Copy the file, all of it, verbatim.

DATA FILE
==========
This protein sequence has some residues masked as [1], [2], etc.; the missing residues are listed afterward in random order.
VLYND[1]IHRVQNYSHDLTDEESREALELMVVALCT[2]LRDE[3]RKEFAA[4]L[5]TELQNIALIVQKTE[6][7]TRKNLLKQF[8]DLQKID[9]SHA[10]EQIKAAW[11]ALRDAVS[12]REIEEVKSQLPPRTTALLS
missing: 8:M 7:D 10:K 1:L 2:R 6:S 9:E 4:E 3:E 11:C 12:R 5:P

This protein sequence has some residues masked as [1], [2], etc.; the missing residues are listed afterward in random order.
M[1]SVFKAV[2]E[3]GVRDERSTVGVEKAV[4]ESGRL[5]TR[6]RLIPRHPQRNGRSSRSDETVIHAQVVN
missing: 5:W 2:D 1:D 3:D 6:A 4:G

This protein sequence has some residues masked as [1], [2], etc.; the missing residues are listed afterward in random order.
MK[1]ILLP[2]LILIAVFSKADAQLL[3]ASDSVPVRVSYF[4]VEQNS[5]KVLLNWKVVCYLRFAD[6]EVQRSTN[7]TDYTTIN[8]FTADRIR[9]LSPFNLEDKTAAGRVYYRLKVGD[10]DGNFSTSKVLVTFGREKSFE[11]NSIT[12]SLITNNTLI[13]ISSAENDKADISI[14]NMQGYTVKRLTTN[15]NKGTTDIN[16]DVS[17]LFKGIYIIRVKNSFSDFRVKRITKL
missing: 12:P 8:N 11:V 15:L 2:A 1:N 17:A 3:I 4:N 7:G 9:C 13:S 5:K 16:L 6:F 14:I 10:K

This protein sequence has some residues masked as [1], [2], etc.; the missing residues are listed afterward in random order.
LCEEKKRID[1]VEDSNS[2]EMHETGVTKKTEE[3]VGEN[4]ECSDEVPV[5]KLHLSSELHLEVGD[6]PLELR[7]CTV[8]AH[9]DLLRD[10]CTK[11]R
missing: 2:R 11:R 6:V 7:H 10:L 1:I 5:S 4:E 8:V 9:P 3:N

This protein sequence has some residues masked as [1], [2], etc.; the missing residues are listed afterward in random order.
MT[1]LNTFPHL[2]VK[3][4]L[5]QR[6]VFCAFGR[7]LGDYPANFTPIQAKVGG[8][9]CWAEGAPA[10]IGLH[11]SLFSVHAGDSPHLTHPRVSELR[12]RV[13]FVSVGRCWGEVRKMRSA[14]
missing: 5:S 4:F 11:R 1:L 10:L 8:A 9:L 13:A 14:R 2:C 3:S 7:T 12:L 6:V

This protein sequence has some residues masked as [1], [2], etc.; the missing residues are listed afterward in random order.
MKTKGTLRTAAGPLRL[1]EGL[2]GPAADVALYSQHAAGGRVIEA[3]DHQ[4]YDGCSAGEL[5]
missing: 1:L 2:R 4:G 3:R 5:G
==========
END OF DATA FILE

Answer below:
This protein sequence has some residues masked as [1], [2], etc.; the missing residues are listed afterward in random order.
VLYND[1]IHRVQNYSHDLTDEESREALELMVVALCT[2]LRDE[3]RKEFAA[4]L[5]TELQNIALIVQKTE[6][7]TRKNLLKQF[8]DLQKID[9]SHA[10]EQIKAAW[11]ALRDAVS[12]REIEEVKSQLPPRTTALLS
missing: 8:M 7:D 10:K 1:L 2:R 6:S 9:E 4:E 3:E 11:C 12:R 5:P

This protein sequence has some residues masked as [1], [2], etc.; the missing residues are listed afterward in random order.
M[1]SVFKAV[2]E[3]GVRDERSTVGVEKAV[4]ESGRL[5]TR[6]RLIPRHPQRNGRSSRSDETVIHAQVVN
missing: 5:W 2:D 1:D 3:D 6:A 4:G

This protein sequence has some residues masked as [1], [2], etc.; the missing residues are listed afterward in random order.
MK[1]ILLP[2]LILIAVFSKADAQLL[3]ASDSVPVRVSYF[4]VEQNS[5]KVLLNWKVVCYLRFAD[6]EVQRSTN[7]TDYTTIN[8]FTADRIR[9]LSPFNLEDKTAAGRVYYRLKVGD[10]DGNFSTSKVLVTFGREKSFE[11]NSIT[12]SLITNNTLI[13]ISSAENDKADISI[14]NMQGYTVKRLTTN[15]NKGTTDIN[16]DVS[17]LFKGIYIIRVKNSFSDFRVKRITKL
missing: 12:P 8:N 11:V 15:L 2:A 1:N 17:A 3:I 4:N 7:G 9:C 13:S 5:K 16:L 6:F 14:I 10:K

This protein sequence has some residues masked as [1], [2], etc.; the missing residues are listed afterward in random order.
LCEEKKRID[1]VEDSNS[2]EMHETGVTKKTEE[3]VGEN[4]ECSDEVPV[5]KLHLSSELHLEVGD[6]PLELR[7]CTV[8]AH[9]DLLRD[10]CTK[11]R
missing: 2:R 11:R 6:V 7:H 10:L 1:I 5:S 4:E 8:V 9:P 3:N

This protein sequence has some residues masked as [1], [2], etc.; the missing residues are listed afterward in random order.
MT[1]LNTFPHL[2]VK[3][4]L[5]QR[6]VFCAFGR[7]LGDYPANFTPIQAKVGG[8][9]CWAEGAPA[10]IGLH[11]SLFSVHAGDSPHLTHPRVSELR[12]RV[13]FVSVGRCWGEVRKMRSA[14]
missing: 5:S 4:F 11:R 1:L 10:L 8:A 9:L 13:A 14:R 2:C 3:S 7:T 12:L 6:V

This protein sequence has some residues masked as [1], [2], etc.; the missing residues are listed afterward in random order.
MKTKGTLRTAAGPLRL[1]EGL[2]GPAADVALYSQHAAGGRVIEA[3]DHQ[4]YDGCSAGEL[5]
missing: 1:L 2:R 4:G 3:R 5:G